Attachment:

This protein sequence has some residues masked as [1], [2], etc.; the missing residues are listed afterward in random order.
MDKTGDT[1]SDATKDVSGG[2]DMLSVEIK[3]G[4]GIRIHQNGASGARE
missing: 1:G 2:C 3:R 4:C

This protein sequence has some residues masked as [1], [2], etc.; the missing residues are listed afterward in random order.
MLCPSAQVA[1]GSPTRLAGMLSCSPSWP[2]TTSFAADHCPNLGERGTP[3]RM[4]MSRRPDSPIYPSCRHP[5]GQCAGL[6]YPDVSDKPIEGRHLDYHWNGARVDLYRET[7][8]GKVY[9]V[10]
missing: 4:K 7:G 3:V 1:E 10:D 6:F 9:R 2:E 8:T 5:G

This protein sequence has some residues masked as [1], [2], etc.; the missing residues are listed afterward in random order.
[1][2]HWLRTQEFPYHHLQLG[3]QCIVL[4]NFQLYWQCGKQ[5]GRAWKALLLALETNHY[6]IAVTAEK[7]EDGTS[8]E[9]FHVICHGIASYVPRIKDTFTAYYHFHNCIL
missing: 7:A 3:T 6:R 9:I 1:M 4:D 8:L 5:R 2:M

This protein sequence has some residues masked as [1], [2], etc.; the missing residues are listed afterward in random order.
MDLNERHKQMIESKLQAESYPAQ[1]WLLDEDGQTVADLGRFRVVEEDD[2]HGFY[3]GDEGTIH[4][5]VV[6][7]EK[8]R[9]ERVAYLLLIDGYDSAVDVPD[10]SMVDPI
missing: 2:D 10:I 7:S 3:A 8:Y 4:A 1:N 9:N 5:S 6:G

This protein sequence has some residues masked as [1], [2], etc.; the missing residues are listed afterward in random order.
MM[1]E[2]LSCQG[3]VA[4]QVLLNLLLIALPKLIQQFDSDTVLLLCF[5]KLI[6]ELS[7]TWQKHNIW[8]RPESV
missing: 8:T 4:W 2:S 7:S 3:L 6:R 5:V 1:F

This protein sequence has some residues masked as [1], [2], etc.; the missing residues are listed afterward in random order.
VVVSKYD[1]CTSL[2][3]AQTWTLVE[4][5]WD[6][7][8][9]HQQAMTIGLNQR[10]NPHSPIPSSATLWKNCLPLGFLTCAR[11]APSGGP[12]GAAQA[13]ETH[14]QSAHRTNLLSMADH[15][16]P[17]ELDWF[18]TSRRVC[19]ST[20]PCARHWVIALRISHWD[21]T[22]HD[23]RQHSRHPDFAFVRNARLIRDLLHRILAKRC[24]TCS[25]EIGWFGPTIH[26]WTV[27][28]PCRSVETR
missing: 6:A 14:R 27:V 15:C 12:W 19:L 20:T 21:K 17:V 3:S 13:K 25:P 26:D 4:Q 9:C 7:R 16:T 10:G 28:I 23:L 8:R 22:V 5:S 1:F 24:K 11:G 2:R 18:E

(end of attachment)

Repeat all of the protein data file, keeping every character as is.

This protein sequence has some residues masked as [1], [2], etc.; the missing residues are listed afterward in random order.
MDKTGDT[1]SDATKDVSGG[2]DMLSVEIK[3]G[4]GIRIHQNGASGARE
missing: 1:G 2:C 3:R 4:C

This protein sequence has some residues masked as [1], [2], etc.; the missing residues are listed afterward in random order.
MLCPSAQVA[1]GSPTRLAGMLSCSPSWP[2]TTSFAADHCPNLGERGTP[3]RM[4]MSRRPDSPIYPSCRHP[5]GQCAGL[6]YPDVSDKPIEGRHLDYHWNGARVDLYRET[7][8]GKVY[9]V[10]
missing: 4:K 7:G 3:V 1:E 10:D 6:F 9:R 2:E 8:T 5:G

This protein sequence has some residues masked as [1], [2], etc.; the missing residues are listed afterward in random order.
[1][2]HWLRTQEFPYHHLQLG[3]QCIVL[4]NFQLYWQCGKQ[5]GRAWKALLLALETNHY[6]IAVTAEK[7]EDGTS[8]E[9]FHVICHGIASYVPRIKDTFTAYYHFHNCIL
missing: 7:A 3:T 6:R 9:I 1:M 4:D 8:L 5:R 2:M

This protein sequence has some residues masked as [1], [2], etc.; the missing residues are listed afterward in random order.
MDLNERHKQMIESKLQAESYPAQ[1]WLLDEDGQTVADLGRFRVVEEDD[2]HGFY[3]GDEGTIH[4][5]VV[6][7]EK[8]R[9]ERVAYLLLIDGYDSAVDVPD[10]SMVDPI
missing: 2:D 10:I 7:S 3:A 8:Y 4:A 1:N 9:N 5:S 6:G

This protein sequence has some residues masked as [1], [2], etc.; the missing residues are listed afterward in random order.
MM[1]E[2]LSCQG[3]VA[4]QVLLNLLLIALPKLIQQFDSDTVLLLCF[5]KLI[6]ELS[7]TWQKHNIW[8]RPESV
missing: 8:T 4:W 2:S 7:S 3:L 6:R 5:V 1:F

This protein sequence has some residues masked as [1], [2], etc.; the missing residues are listed afterward in random order.
VVVSKYD[1]CTSL[2][3]AQTWTLVE[4][5]WD[6][7][8][9]HQQAMTIGLNQR[10]NPHSPIPSSATLWKNCLPLGFLTCAR[11]APSGGP[12]GAAQA[13]ETH[14]QSAHRTNLLSMADH[15][16]P[17]ELDWF[18]TSRRVC[19]ST[20]PCARHWVIALRISHWD[21]T[22]HD[23]RQHSRHPDFAFVRNARLIRDLLHRILAKRC[24]TCS[25]EIGWFGPTIH[26]WTV[27][28]PCRSVETR
missing: 6:A 14:R 27:V 15:C 12:W 19:L 20:T 21:K 17:V 3:S 13:K 25:P 26:D 4:Q 9:C 7:R 16:T 10:G 28:I 23:L 8:R 22:V 5:S 1:F 24:K 11:G 2:R 18:E